New movies and series to stream, rent, buy: 1917, Seberg, Hollywood, Trying, Brassic

Damon Smith reviews the latest download, streaming and DVD releases including 1917, Seberg and Hollywood

Colin Firth in 1917
Colin Firth in 1917 Colin Firth in 1917


1917 (Cert 15, 119 mins, Entertainment One, War/Thriller/Action, available from May 4 on Amazon Prime Video/BT TV Store/iTunes/Sky Store/TalkTalk TV Store and other download and streaming services, available from May 18 on DVD £21.99/Blu-ray £24.99/4K Ultra HD Blu-ray £34.99)

Lance Corporal Tom Blake (Dean-Charles Chapman) and Lance Corporal William Schofield (George MacKay) begin April 6 1917 in peaceful slumber against a tree as thunder rumbles in the distance.

The men are roused to receive orders from General Erinmore (Colin Firth), who must prevent Colonel Mackenzie (Benedict Cumberbatch) from leading The 2nd Devons into a trap set by the Germans.

"We would lose two battalions – 1,600 men – your brother among them," Erinmore sombrely informs Blake.

The Germans have severed all telephone lines so the only way to warn The 2nd Devons is to dispatch Blake and Schofield on foot into enemy territory.

They must reach Mackenzie before dawn, when the fateful order will be given to attack the line.

1917 is a breathlessly choreographed and nail-bitingly tense thriller, inspired by stories of The Great War told by director Sam Mendes's grandfather, who served as a lance corporal.

The film is shot in real-time in several exquisitely staged single takes, which have been seamlessly stitched together by editor Lee Smith.

It's a tour-de-force of technical daring, which repeatedly dazzles and dumbfounds, juxtaposing heart-breaking brutality and self-sacrifice with moments of dreamy, poetic introspection.

RATING: *****

SEBERG (Cert 15, 102 mins, Radical Chic, Drama/Thriller/Romance, available from May 4 on Amazon Prime Video/BT TV Store/iTunes/Sky Store/TalkTalk TV Store and other download and streaming services)

In May 1968, actress Jean Seberg (Kristen Stewart) leaves Paris, her screenwriter husband Romain Gary (Yvan Attal) and young son Diego (Gabriel Sky) to travel to Los Angeles to audition for the role of Elizabeth in Paint Your Wagon.

The flight is interrupted by outspoken black civil right activist Hakim Jamal (Anthony Mackie), who argues that Malcolm X's widow should be given a seat in first class.

His impassioned rhetoric impresses Jean, who raises a fist in solidarity with the Black Panthers on the airport runway as photographers swarm.

Soon after, Jean becomes romantically entangled with Hakim, who has a wife (Zazie Beetz), which brings her to the attention of FBI agent Jack Solomon (Jack O'Connell) and partner Carl Kowalski (Vince Vaughn).

Seberg dramatises the FBI's persecution of the eponymous icon of the French New Wave with a disjointed narrative counterbalanced by eye-catching period details.

Director Benedict Andrews fails to hit the mother lode in his opaque drama, which speculates about Seberg's emotional turmoil in the most simplistic terms.

Stewart lays herself physically bare more convincingly than she is able to expose her character's psychological fragility, while O'Connell's conflicted FBI agent embodies the frustration we feel about words left unsaid.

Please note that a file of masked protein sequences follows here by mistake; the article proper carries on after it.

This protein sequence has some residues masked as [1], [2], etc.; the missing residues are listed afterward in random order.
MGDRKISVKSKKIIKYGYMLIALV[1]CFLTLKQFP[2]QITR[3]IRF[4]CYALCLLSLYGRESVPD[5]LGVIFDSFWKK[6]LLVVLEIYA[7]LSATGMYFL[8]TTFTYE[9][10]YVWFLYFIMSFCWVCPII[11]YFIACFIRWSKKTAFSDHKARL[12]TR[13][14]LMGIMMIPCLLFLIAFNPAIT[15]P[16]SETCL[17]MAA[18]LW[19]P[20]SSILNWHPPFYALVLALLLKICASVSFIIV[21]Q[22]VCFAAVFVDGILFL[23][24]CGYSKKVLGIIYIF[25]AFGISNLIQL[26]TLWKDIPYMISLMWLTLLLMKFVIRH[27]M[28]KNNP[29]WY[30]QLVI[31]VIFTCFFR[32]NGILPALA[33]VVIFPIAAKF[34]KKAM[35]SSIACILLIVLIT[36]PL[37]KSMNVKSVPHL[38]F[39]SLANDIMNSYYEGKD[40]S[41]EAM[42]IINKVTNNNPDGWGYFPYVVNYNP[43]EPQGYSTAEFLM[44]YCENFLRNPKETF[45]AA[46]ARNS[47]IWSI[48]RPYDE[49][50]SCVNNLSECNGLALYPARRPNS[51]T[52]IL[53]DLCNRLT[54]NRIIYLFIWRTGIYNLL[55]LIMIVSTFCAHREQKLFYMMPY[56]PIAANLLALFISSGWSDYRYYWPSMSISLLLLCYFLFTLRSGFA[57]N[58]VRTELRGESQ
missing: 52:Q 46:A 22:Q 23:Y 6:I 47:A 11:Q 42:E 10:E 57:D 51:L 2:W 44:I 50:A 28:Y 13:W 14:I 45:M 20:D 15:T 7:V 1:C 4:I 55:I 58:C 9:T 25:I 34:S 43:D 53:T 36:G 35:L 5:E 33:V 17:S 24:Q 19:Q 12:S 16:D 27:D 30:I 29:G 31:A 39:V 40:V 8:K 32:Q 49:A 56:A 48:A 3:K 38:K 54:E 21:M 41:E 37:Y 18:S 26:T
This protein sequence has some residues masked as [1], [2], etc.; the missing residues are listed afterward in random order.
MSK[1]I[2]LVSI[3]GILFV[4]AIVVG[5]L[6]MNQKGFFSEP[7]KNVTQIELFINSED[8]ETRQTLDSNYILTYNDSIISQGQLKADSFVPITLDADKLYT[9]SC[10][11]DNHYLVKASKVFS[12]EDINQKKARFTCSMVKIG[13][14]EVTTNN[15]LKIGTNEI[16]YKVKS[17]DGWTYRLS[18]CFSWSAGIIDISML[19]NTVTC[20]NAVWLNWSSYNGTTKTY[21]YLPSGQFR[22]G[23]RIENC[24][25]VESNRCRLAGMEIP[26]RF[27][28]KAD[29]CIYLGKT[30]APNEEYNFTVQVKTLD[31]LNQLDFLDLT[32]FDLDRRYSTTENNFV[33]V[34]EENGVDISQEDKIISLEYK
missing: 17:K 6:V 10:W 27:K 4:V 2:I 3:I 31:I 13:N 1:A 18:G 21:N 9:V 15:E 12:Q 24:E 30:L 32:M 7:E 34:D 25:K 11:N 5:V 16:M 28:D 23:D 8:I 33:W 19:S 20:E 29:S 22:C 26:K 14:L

HOLLYWOOD (8 episodes, streaming and available to download from May 1 exclusively on Netflix, Drama/Romance)

In 2018, Ryan Murphy – co-creator of Glee, American Horror Story, Pose and 9-1-1 – signed a five-year deal with Netflix for a reported $300 million to create original content exclusively for the streaming channel.

Lavish eight-part drama Hollywood is the first series to emerge in its entirety from that deal and is a valentine to post-Second World War Tinseltown as seen through the eyes of a group of aspiring actors and filmmakers.

It's a fictionalised account of Hollywood's Golden Age with real-life figures such as actors Rock Hudson (Jake Picking) and Vivien Leigh (Katie McGuinness) woven into the sprawling narrative.

In common with other shows from the Murphy stable, themes of race, gender and sexuality are pivotal to the characters' fortunes.

TRYING (8 episodes, streaming from May 1 exclusively on Apple TV, Comedy/Drama/Romance)

A thirtysomething couple discover the one thing they want in life is the only thing they can't have in an eight-part Apple TV comedy drama written by Andy Wolton and directed by Jim O'Hanlon (Catastrophe).

The series centres on Jason (Rafe Spall) and Nikki (Esther Smith), who plan to spend the rest of their lives together, binge-watching TV series they missed and raising a family.

Fate deals them a cruel blow and Jason and Nikki learn they will not be able to conceive a child together.

Unperturbed, the lovebirds decide to pursue adoption and they work closely with a counsellor (Imelda Staunton) to pass the gruelling interview process with flying colours.

The stress of proving themselves as would-be parents tests Jason and Nikki's relationship and they turn to family and friends for support.

BRASSIC – Season 2 (6 episodes, streaming from May 7 exclusively on NOW TV, Comedy/Drama/Romance)

The six-part comedy drama set in the fictional Lancashire town of Hawley, created by Danny Brocklehurst and lead actor Joe Gilgun, returns with a bang to Sky One this week and streams exclusively on NOW TV.

In the cliffhanger final episode of the first series, bipolar bad boy Vinnie (Gilgun) faked his own death to dodge a grim fate at the hands of vicious gangster Terence McCann (Ramon Tikaram).

Meanwhile, a heartbroken Dylan (Damien Molony) learnt that Tyler, the young son of his girlfriend Erin (Michelle Keegan), whad actually been fathered by Vinnie.

These next instalments are set shortly after the bombshell revelations and explore the repercussions for Vinnie, Dylan and their buddies Ash (Aaron Heffernan), Cardy (Tom Hanson) and Tommo (Ryan Sampson).